An Adaptive Organization is deliberately designed to survive in tough times. In the new volatile business climate today it is important to think of adaptability in business as you would in nature; it’s a key to survival. Many leaders think their organizations are fit and competitive, but how adaptable are they to sudden changes in the business environment?
Consider a new and virulent threat to business in First Nation activism. Consider TransCanada Corp, who at present is finding out the hard way that its social license to operate can’t be ignored, or left to chance. TransCanada Corp. (TSX:TRP) is in a dispute with the Lubicon First Nation, a northern Alberta aboriginal group over a proposed pipeline. The pipeline is planned to go across Lubicon territory, land which the Lubicon claim they never ceded to Canadian government. The Lubicon have gone on a major blitz and as a consequence, their approval is going to be required for any development. The strategy of TransCanada was first to ignore the Lubicon, claiming they had no jurisdiction in the matter, and then to deal with them as a problem. Neither strategy has worked particularly well, as a consequence the fate of their billion dollar Northern pipeline project hangs in the balance.
Given this and similar events of the past few years, it’s becoming obvious that CEO’s are going to have to pay more attention to the ‘softer’, sides of their businesses. In particular many businesses are going to have to identify the important asset quality in their ‘social license to operate’ – and start to treat it like the important asset it is.
This kind of problem is not confined to local resource based companies. British Petroleum is facing a similar hurricane of bad press, litigation and demonization, as a result of its handling of the Gulf ‘blowout’ disaster, which is seriously affecting its ability to operate in this important market. We should remember the words of Pierre Lassonde, President of Newmont Mining Corporation: “You don’t get your social license by going to a government ministry and making an application or simply paying a fee… It requires far more than money to truly become part of the communities in which you operate.’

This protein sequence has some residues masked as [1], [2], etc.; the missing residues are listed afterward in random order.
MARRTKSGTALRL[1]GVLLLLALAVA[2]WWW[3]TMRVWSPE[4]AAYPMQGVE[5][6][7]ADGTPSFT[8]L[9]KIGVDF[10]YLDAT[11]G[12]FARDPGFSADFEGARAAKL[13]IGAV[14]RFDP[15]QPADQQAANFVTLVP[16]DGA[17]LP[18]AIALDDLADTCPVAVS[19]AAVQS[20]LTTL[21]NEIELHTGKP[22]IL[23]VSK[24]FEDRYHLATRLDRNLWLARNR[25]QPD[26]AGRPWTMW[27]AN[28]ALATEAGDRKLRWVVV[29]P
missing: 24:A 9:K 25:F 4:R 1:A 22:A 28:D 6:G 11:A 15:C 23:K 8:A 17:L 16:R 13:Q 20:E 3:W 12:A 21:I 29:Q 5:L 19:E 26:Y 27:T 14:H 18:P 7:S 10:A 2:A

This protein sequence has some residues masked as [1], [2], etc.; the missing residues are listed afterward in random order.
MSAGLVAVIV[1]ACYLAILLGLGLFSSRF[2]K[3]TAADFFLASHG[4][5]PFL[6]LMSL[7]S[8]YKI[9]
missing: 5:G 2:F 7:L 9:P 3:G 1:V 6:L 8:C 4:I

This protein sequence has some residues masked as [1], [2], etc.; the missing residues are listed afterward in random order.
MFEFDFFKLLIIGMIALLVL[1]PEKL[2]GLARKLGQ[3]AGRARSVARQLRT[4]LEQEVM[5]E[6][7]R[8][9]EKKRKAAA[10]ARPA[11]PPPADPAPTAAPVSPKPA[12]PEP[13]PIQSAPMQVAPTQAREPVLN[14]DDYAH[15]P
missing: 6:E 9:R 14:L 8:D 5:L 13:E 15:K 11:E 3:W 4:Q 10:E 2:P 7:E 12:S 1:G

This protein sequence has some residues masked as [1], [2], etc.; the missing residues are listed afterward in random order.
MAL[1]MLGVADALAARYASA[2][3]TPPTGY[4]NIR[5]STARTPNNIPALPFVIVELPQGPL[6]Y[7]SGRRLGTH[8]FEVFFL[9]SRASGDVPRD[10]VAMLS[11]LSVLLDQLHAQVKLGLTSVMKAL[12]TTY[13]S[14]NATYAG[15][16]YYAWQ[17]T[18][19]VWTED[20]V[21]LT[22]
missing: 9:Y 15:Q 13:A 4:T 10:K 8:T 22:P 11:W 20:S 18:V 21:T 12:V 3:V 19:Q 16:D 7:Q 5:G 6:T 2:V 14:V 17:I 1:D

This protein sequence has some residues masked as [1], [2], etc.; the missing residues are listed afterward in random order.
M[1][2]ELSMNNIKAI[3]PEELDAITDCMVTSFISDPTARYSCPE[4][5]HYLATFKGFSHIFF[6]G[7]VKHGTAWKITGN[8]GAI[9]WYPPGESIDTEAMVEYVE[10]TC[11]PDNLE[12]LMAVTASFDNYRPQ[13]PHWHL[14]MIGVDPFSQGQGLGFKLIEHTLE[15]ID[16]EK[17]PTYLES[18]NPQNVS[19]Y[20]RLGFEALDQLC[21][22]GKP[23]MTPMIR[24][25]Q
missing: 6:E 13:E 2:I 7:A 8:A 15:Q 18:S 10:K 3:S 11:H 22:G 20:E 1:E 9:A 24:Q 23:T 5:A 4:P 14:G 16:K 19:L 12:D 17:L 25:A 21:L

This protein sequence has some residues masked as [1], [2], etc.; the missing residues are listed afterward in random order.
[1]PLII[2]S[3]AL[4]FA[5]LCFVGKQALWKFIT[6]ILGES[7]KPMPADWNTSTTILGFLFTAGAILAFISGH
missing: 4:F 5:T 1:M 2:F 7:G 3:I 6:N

The lesson many companies refuse to learn is the social license is rooted in real relationships with real people: customers, employees, government officials, the media and the public. In the particular case of TransCanada it’s a function of their relationship with the Lubicon people. Clearly they’re failing the test.
Things to Think About
- Adaptive Organizations accept change, adapting as required to new circumstances. It is important to avoid becoming trapped by your own often outdated ‘winning strategies’. This applies to organizations large and small. Consciously avoid an automated repetition of older success strategies; face the new and unfamiliar realities head on.
- If you’re in business, particular in the resource business in Canada, it’s time to think ahead and start becoming part of the solution instead of the problem. For instance with First Nations; business could support programs at a very personal level, perhaps utilizing charitable organizations to work directly with First Nations helping identify youth leaders on reservations, building programs to reach disaffected youth, helping native leader discourage harmful addictions and other bad practices. It might just help build relationships of the most important kind, trusted personal connections rooted in our common humanity. This may not be the complete answer to the problem but it could strengthening the social license to operate so that when, not if, you need a friend, you might actually have one.